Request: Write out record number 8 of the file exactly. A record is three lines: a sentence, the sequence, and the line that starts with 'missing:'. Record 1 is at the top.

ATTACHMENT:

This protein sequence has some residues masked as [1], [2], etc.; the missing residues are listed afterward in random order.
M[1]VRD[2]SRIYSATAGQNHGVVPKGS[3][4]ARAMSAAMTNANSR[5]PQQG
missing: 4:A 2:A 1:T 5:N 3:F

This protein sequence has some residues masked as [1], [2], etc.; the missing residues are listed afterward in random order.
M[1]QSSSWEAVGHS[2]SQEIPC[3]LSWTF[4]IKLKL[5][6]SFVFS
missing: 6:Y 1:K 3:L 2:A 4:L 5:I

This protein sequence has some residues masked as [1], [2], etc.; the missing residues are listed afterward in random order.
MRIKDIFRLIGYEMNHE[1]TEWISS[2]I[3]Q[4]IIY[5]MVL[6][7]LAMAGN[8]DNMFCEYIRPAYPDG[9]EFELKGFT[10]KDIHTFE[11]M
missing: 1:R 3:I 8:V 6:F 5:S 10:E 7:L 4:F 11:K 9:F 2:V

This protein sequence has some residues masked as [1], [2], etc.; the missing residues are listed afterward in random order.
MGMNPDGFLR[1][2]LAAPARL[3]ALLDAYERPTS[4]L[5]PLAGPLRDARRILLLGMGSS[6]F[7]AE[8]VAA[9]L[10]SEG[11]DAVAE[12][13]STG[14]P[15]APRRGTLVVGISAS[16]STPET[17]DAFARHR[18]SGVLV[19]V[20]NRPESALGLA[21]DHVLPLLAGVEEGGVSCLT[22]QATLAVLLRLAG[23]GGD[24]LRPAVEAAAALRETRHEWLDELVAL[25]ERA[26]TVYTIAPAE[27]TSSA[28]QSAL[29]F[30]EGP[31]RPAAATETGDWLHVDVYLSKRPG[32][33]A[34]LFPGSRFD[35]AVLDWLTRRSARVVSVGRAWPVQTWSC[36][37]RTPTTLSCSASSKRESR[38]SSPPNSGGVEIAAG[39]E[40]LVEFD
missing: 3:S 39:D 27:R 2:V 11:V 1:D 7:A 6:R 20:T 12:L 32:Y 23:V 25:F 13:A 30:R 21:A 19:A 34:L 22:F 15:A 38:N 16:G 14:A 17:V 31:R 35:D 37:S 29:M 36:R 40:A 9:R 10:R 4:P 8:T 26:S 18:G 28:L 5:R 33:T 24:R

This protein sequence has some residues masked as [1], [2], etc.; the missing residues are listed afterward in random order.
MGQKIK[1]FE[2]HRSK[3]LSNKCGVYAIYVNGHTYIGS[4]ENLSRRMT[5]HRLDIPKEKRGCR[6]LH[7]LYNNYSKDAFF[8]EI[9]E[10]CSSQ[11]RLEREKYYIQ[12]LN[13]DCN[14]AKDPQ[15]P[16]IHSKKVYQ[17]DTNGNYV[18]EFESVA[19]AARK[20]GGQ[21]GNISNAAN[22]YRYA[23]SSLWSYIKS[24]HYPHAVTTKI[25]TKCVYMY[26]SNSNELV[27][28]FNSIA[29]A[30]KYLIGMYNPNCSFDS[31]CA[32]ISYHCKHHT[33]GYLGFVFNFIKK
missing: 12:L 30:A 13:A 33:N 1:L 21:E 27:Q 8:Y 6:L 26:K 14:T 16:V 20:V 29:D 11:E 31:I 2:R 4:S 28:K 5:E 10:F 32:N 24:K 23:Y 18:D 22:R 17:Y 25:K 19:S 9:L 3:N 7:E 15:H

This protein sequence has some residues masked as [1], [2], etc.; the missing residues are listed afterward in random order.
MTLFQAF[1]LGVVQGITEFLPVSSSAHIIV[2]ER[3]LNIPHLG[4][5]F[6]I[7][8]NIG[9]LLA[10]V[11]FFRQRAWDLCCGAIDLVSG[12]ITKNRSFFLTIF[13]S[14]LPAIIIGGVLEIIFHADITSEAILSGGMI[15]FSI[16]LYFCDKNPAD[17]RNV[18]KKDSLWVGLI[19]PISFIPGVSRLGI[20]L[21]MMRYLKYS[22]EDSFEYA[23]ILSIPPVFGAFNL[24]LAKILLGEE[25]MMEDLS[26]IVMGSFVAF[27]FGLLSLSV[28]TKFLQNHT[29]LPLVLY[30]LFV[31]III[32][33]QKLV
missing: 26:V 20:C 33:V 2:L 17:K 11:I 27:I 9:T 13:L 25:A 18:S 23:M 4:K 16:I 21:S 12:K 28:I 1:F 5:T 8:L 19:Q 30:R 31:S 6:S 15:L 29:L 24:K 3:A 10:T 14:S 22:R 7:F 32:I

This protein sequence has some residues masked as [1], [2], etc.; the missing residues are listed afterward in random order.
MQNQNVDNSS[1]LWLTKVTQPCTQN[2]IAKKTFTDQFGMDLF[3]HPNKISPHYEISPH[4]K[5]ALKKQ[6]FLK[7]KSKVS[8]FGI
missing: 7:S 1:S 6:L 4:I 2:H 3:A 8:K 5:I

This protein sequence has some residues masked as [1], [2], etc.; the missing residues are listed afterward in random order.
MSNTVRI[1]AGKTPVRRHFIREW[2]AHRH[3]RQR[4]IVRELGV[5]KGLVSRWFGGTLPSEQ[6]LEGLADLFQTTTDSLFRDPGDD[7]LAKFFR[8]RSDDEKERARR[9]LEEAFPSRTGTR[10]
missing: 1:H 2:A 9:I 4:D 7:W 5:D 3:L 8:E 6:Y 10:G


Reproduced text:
This protein sequence has some residues masked as [1], [2], etc.; the missing residues are listed afterward in random order.
MSNTVRI[1]AGKTPVRRHFIREW[2]AHRH[3]RQR[4]IVRELGV[5]KGLVSRWFGGTLPSEQ[6]LEGLADLFQTTTDSLFRDPGDD[7]LAKFFR[8]RSDDEKERARR[9]LEEAFPSRTGTR[10]
missing: 1:H 2:A 9:I 4:D 7:W 5:D 3:L 8:E 6:Y 10:G